Henderson and Buncombe counties have the lowest unemployment rates in North Carolina. For 52 consecutive months, this region has had the lowest unemployment rate of any region in the state. Nearly all occupational sectors — including manufacturing, construction, health services, education, professional and business services, and financial services — showed positive job growth in the past year. Educational attainment in Henderson and Buncombe is higher than the state average.
But we still have an incredible challenge facing the “Land of Sky” region of Buncombe, Henderson, Madison, and Transylvania counties.
A talent survey conducted across the 10-county western North Carolina region by the Asheville Chamber tells us that our employers will add another 12,700 to 26,700 jobs over the next three years. Of all the industries, manufacturing is expected to grow the most in the next three years, adding as many as 7,500 new jobs. Our region is ripe with job growth — adding much-needed strength to our economy. We have opportunities that keep coming, but filling all of these jobs remains a challenge.
Not only is there an issue of quantity, but often, there is a disconnect between what colleges offer and what employers need. Employers continue to automate and implement new technologies and processes, and with those improvements comes the need for our colleges and educational institutions to ensure that our students and graduates are adaptable to changing technologies and skills.
What do we do? The Land of Sky Regional Council is working on just that. Land of Sky is a multi-county, local government, planning and development organization with a mission to provide creative regional solutions to relevant and emerging issues in Buncombe, Henderson, Madison, and Transylvania counties while providing a standard of excellence in the delivery of federal, state, and regional services for our member communities.
On Tuesday, Aug. 20, I had the privilege to be part of an important panel discussion at the NC Chamber’s Workforce and Education Conference representing the Land of Sky Region along with Biltmore Farms’ Ben Teague, Lenoir-Rhyne University’s Dr. Michael Dempsey, and Asheville City Schools’ Dr. Sherry Hicks.
We were given the opportunity to speak about this urgent workforce problem facing our region. The unfilled, high-skill, high-paying jobs and large achievement gaps in our region are on track to grow. To address this issue, the Land of Sky Regional Council is working to increase educational attainment — and narrow the skills gap.
Growing companies in our region are looking for workers with an associate degree or professional certification/industry-recognized credential. This opens the door for our community colleges to help fill this gap.
Aligning post-secondary attainment with the demands of employers remains our No. 1 priority and No. 1 challenge.
As education, business and government leaders across our region, we must work together to help predict, shape, and prepare for the future. Together, we must help guide education curriculum that integrates the newest innovation in processes, technologies, equipment, and skills. We must conduct training and education on businesses’ sites. We must develop apprenticeships driven by our companies’ workforce needs.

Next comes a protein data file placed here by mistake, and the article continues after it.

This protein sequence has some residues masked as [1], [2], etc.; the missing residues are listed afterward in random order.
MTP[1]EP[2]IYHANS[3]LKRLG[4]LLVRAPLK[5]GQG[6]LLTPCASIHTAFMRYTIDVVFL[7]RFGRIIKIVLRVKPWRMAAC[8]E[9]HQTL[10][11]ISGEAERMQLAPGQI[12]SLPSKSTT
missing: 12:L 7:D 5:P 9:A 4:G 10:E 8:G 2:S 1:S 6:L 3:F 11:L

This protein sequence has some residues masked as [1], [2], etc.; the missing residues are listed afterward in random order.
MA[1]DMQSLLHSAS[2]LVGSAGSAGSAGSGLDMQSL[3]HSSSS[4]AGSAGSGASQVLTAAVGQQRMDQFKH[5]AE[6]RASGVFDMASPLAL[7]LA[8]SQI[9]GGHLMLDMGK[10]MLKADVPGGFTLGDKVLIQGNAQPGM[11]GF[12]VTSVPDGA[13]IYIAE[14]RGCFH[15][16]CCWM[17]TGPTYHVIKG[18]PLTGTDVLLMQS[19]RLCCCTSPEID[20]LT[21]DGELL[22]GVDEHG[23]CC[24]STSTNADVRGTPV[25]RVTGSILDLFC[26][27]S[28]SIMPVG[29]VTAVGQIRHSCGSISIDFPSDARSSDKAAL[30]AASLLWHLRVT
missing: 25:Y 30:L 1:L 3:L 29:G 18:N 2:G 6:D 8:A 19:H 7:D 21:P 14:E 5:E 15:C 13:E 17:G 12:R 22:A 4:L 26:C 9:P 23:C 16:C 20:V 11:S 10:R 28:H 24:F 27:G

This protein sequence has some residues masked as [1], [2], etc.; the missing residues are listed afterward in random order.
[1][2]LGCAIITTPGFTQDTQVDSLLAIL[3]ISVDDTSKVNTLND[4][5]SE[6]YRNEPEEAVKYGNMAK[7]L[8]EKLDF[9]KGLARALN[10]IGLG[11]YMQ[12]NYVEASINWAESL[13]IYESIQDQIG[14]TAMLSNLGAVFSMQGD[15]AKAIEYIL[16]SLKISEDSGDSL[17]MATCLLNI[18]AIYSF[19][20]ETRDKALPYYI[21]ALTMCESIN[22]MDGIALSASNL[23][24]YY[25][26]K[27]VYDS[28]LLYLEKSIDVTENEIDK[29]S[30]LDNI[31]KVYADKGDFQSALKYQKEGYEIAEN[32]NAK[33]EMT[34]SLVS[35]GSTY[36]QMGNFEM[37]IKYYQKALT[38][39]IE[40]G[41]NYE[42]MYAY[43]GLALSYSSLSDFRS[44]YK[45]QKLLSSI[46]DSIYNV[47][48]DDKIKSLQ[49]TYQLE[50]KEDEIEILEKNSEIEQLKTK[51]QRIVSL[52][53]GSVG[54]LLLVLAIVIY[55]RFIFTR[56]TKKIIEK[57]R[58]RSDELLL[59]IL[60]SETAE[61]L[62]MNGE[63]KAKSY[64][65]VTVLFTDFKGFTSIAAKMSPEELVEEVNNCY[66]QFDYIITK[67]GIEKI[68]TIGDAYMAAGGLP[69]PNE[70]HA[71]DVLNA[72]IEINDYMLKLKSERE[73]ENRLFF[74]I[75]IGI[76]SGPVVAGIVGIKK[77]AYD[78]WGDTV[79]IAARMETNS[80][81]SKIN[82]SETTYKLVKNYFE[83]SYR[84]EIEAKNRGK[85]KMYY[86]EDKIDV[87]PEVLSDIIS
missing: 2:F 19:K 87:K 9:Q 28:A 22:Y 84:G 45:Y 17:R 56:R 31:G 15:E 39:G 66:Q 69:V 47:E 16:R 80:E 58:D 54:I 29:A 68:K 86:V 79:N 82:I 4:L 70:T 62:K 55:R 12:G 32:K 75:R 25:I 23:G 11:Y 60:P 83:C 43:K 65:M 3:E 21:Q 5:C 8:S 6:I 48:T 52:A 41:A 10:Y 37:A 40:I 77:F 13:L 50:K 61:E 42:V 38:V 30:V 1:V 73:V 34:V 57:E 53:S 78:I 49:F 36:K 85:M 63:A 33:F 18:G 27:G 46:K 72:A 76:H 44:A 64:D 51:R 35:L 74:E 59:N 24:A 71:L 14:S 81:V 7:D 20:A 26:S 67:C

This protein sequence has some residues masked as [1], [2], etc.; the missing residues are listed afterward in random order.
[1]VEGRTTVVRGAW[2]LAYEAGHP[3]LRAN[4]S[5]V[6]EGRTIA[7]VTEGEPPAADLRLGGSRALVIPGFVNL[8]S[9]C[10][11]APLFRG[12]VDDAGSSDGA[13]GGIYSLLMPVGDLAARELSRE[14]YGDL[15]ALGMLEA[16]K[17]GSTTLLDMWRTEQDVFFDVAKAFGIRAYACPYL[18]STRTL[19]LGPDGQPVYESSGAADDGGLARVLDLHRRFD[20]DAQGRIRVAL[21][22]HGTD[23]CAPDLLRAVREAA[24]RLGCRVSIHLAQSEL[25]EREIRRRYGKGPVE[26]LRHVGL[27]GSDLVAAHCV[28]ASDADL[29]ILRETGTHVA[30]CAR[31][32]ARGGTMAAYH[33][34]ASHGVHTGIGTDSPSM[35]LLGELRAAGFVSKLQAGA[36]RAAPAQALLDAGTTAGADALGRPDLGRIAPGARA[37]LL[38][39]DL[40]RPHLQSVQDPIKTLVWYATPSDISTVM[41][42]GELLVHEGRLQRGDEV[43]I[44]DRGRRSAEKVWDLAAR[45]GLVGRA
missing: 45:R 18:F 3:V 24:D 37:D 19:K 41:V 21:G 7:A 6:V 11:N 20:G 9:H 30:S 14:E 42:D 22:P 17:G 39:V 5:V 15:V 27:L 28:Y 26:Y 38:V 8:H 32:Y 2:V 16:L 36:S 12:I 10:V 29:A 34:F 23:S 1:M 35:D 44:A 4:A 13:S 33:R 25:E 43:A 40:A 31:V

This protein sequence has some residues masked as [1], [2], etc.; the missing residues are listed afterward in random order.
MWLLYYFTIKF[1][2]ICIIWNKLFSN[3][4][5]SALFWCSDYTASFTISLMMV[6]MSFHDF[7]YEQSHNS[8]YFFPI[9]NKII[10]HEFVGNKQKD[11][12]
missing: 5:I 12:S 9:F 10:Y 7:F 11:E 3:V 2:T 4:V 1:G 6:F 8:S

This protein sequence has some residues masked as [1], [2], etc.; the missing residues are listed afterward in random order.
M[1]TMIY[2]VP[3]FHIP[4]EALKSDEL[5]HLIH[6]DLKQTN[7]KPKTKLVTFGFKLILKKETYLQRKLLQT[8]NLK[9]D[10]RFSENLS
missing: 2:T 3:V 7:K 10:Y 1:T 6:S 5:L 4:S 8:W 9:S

There is exciting progress happening right here in Henderson County. Blue Ridge Community College, in partnership with Henderson County Public Schools, Henderson County Partnership for Economic Development, and our industry partners, is proud to be part of an exciting opportunity for local students and employers: the Made in Henderson County Apprenticeship Program. This program is a premier opportunity for high school graduates to get a jump start on a professional career with local advanced manufacturing employers.
Over the course of three semesters, students can maximize earning potential and gain valuable skills and experience through on-the-job training. At the end of the program, students will have earned a certificate in Mechatronics Engineering Technology as an Industrial Manufacturing Production Technician from Blue Ridge Community College at no cost to the student.
In simple terms, the students spend one day a week in class at Blue Ridge Community College and the rest of the week getting real-world, hands-on experience working at one of the host facilities. After three semesters, they walk away from the program with a Mechatronics Engineering Certificate (debt-free) and a job offer. It is a huge win-win for the student and the employer. Fifty percent of our manufacturers are seeking candidates with apprenticeship experience for their future workforce.
We must continue to think differently. We must think together, no matter our industry or sector. We are proud to be doing our part for educational attainment and closing the skills gap in our region. We are also pleased that our goals go hand in hand with the statewide educational attainment goal put forth by myFutureNC this year. I have seen initiatives come and go, but myFutureNC is one of the most impactful. Western North Carolina is doing its part to move the needle.